Women in England are struggling to access contraception putting them at risk of unplanned pregnancies, MPs have warned.
The All-Party Parliamentary Group on Sexual and Reproductive Health found cuts to the contraceptive budget between 2015 and 2018 have reduced access to services, with the pandemic making the situation even worse.
Its inquiry discovered women were being bounced from service to service, while fewer GPs were offering women the most effective methods to prevent pregnancy.
Dame Diana Johnson DBE, co-chair of the All Party Parliamentary Group, said: 'Our Inquiry found that for many women, getting access to contraception is difficult and time-consuming. Due to the unnecessary complexity of the system, many women are being bounced from service to service, undergoing multiple, intimate consultations and spending months on waiting lists to access their preferred contraceptive method.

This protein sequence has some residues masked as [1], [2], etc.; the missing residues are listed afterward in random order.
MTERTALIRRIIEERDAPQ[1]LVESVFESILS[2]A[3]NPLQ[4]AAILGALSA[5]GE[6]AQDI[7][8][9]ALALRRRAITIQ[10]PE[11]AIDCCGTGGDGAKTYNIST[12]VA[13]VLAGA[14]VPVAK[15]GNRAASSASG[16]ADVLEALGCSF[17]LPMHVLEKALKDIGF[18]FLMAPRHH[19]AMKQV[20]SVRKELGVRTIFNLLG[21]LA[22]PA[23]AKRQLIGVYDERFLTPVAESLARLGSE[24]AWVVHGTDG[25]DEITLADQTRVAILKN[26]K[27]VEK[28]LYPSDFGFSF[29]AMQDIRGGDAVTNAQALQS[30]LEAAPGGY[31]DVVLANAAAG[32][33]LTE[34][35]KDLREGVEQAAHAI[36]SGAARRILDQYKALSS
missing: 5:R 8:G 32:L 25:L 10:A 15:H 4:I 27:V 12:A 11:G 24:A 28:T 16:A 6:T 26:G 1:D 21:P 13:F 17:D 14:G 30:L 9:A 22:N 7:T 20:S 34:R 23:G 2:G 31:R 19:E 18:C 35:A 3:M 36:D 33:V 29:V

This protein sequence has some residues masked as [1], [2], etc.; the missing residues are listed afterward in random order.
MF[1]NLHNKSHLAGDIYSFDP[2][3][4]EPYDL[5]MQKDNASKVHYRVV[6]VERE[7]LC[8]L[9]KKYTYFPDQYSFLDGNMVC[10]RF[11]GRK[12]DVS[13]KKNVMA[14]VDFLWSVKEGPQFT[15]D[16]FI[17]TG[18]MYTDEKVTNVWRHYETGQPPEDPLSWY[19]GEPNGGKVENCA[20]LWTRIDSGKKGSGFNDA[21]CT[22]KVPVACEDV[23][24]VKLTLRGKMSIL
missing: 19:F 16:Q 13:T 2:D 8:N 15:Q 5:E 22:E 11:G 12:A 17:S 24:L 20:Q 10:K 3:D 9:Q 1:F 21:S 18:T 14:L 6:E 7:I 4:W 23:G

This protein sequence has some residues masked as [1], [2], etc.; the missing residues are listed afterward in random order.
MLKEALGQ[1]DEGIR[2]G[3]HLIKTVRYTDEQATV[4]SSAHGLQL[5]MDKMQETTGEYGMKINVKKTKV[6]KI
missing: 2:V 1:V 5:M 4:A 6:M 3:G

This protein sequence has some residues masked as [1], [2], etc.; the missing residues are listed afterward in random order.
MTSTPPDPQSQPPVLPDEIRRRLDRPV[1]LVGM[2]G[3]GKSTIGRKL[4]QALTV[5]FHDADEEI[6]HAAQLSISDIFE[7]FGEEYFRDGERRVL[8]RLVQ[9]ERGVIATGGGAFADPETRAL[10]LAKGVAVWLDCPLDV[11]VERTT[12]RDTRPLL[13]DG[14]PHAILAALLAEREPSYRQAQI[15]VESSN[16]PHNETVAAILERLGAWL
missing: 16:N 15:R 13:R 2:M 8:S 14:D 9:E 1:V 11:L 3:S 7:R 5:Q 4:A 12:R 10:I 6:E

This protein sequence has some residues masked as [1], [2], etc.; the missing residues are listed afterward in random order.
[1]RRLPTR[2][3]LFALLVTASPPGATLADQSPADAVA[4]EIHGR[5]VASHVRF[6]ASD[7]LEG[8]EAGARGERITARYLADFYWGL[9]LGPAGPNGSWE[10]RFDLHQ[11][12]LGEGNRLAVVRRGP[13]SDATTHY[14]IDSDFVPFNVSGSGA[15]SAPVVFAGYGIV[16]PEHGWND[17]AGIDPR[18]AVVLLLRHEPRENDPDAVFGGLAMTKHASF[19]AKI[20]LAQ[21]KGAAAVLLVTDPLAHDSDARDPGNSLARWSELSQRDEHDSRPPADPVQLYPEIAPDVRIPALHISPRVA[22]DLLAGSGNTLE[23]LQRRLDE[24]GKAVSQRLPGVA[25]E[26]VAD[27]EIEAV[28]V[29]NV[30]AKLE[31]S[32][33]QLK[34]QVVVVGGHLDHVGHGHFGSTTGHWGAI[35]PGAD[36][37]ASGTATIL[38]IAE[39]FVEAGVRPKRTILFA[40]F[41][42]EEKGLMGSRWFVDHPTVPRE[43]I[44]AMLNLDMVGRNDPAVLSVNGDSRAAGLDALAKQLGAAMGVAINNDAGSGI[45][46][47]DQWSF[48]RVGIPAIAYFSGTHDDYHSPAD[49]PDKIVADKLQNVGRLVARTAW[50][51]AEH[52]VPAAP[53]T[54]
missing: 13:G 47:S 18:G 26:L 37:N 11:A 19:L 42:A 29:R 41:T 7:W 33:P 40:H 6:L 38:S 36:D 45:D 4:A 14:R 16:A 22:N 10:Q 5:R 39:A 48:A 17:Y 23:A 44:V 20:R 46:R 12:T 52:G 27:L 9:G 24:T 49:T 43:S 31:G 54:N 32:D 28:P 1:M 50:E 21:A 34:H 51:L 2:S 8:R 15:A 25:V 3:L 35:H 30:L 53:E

'The reorganisation of Public Health England is an opportunity to tackle some of these issues. We have recommended that the Department of Health and Social Care should consider introducing an integrated commissioning model for sexual and reproductive healthcare as it develops the new Sexual and Reproductive Health Strategy.'